On a cold and windy night during the recent inclement weather, a full audience attended for Brian Pettit’s enjoyable talk on the wildlife of Scotland. Brian took us on a journey from the south up through Scotland, starting on the grouse moors. The patterns on the hillsides were due to controlled burning of sections of land, giving rise to heathers of differing ages, which is beneficial for feeding of the wildlife. Red legged Partridge, mainly bred in captivity, and Red Grouse are shoot on the moors. Due to the moors being driven by beaters, there are few predators. Boxes are placed on the moors containing oyster shell grit for the bird’s digestion. Some predators are evident, Kestrels and Merlin especially as the gamekeepers tolerate these as they are too small to take grouse. Short eared Owls, which fly during the day just take voles, rats and mice.
Brian had photographs of the Mountain Hare, smaller than the Brown Hare, and lacks camouflage when there is no snow on the moors. Brian also showed us huge colonies of Common Gulls, which nest in the heather, ideal for them due to the lack of predators.
Travelling further north to the inland lochs, the bird life was similar to our local species – Meadow Pipits, Golden Plover, Northern Lapwing, Curlew and Snipe. Buzzards are evident and Red Kites returning. In the valley streams we saw a Dipper feeding on aquatic larvae, and viewed the nest in holes in the bank. Flycatchers, Grey Wagtails and Mallards were also by the stream.
Brian then took us to Dunbar harbour, where large numbers of Kittiwakes were nesting in the walls of Dunbar castle. These Kittiwakes are relatively tame and would allow the photographers to approach quite closely. A Grey Seal, with its Roman nose was swimming in the harbour.
At Oban port, there were nests of Black Guillemot in the harbour wall. These guillemot are distinctive birds with bright red feet and bright red inside their mouths. We saw the difficulties for the photographer here, as armed with a large lens to focus on the guillemot at a distance, one bird landed near to his feet and was too near for a clear picture!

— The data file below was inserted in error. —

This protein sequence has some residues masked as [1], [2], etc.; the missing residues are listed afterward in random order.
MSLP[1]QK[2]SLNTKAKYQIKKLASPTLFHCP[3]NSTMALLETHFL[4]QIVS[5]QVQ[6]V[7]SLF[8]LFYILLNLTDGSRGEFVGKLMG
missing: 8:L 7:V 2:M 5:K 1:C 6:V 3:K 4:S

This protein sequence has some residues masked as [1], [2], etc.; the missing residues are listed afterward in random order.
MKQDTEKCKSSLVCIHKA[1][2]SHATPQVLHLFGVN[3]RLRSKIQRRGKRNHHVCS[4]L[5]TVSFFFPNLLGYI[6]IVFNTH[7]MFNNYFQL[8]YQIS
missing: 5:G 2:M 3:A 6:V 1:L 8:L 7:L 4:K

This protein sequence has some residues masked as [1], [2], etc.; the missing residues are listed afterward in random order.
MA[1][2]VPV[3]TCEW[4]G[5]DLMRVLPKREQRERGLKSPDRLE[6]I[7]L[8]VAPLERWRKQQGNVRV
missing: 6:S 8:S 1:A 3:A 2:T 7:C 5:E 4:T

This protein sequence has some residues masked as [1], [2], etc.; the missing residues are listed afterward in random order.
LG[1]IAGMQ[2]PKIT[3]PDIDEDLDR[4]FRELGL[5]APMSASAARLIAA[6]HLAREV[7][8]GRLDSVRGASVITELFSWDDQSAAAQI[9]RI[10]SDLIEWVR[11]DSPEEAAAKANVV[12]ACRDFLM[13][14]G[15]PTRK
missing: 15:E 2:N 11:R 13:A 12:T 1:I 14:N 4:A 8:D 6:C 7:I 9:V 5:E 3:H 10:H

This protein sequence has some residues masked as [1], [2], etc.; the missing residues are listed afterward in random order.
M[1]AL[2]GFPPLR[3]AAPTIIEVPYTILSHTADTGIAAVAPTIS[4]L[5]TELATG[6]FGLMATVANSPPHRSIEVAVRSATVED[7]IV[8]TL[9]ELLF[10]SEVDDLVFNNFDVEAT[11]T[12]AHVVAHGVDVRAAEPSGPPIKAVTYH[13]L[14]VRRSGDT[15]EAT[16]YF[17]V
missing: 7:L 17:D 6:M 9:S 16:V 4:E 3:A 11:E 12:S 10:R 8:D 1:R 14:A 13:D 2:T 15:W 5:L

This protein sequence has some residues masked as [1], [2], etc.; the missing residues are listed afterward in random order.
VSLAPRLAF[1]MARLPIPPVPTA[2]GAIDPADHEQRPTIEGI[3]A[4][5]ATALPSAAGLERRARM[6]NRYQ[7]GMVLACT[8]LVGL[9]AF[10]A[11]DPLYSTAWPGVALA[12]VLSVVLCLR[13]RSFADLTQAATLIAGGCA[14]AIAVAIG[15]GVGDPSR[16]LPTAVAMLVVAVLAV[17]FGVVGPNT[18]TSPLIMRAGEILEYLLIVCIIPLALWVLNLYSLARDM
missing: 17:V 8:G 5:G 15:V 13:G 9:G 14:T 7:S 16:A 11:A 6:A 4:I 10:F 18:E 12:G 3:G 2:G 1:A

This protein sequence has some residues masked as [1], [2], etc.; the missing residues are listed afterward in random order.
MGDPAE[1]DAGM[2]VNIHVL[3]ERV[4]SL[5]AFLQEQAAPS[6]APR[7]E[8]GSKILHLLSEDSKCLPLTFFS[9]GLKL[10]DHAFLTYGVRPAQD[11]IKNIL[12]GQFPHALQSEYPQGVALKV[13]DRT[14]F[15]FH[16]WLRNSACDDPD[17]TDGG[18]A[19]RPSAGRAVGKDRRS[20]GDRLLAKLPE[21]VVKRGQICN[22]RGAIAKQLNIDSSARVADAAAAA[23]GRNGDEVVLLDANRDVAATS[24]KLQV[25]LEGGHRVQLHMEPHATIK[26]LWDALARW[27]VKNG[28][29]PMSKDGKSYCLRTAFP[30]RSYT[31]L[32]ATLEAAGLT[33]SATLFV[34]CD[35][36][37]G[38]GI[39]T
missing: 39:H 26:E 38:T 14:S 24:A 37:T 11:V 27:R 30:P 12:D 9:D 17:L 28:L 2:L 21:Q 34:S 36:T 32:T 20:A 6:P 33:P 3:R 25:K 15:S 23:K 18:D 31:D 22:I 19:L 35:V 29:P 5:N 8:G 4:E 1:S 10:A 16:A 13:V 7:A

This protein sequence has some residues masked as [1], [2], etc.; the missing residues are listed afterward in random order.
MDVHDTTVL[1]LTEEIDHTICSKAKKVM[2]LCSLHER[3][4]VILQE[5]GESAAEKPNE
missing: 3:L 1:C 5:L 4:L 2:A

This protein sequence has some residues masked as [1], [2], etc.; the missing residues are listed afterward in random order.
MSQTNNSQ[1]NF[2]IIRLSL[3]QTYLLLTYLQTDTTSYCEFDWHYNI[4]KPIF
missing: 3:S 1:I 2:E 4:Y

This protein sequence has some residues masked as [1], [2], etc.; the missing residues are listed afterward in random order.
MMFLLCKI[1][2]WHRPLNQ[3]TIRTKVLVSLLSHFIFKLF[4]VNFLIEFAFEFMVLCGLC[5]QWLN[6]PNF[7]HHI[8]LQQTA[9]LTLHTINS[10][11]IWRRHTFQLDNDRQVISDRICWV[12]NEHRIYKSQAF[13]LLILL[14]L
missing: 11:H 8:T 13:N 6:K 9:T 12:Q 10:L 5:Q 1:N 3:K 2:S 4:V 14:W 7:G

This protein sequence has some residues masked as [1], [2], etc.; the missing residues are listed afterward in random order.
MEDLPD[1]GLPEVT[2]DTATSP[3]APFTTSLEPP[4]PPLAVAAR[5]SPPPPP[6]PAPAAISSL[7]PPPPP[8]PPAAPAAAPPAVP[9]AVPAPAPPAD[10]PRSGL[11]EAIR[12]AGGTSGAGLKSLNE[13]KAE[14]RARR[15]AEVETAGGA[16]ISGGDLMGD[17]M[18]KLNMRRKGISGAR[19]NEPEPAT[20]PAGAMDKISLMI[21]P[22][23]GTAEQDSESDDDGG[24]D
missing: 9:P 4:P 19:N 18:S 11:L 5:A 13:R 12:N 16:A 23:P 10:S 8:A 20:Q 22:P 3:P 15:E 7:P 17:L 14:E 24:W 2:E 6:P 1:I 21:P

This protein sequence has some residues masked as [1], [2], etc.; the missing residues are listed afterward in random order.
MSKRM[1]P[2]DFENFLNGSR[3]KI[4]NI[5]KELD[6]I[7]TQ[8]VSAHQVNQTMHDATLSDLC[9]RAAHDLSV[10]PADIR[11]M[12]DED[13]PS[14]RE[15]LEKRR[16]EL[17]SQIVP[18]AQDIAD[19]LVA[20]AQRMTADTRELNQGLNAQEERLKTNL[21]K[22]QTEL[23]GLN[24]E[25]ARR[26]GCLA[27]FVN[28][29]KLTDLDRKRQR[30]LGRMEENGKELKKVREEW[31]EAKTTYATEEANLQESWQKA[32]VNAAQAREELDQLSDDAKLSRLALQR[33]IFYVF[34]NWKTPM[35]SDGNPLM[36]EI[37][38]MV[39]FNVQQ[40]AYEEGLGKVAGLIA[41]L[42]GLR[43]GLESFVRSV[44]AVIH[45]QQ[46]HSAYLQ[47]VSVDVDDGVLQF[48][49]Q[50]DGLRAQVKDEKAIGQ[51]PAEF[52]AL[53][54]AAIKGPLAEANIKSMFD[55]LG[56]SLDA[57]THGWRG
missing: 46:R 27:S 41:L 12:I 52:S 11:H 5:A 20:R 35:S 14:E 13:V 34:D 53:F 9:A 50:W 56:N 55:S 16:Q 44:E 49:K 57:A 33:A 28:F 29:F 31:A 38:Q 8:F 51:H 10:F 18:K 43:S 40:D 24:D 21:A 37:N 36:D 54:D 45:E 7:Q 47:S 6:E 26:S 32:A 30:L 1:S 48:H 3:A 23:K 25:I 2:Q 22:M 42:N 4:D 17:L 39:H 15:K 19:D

Further north in the Cairngorms we saw jet black Water Voles and herds of Reindeer, which are not British natives, at the reindeer centre. Brian showed us a fence outside a farm with hundreds of dead Moles hung out – this allows the farmer to see how many the mole catcher had caught.
We saw Osprey nesting by a water sport centre, whilst Brian was watching this nest he photographed Bank Voles, shrews and Red Squirrels feeding nearby.
We saw herds of Wild Goats on the mountain sides. At further inland lochs were Common Sandpiper, Pied Wagtails, Redshanks and Greenshanks. At the Handa Island nature reserve is a colony of puffins , 30-50 pairs strong. These are small birds, Brian informed us that a Great Black backed Bull could swallow one whole.
Brian showed us the now deserted crofts at North Uist, where an otter was spotted and finally arriving at Bearnharaigh, where there is an unusual mix of flora and fauna. They still cut peat for fuel in this area.
Visitors and new members always welcome at both indoor and field meetings. See lymnats.org.uk for details.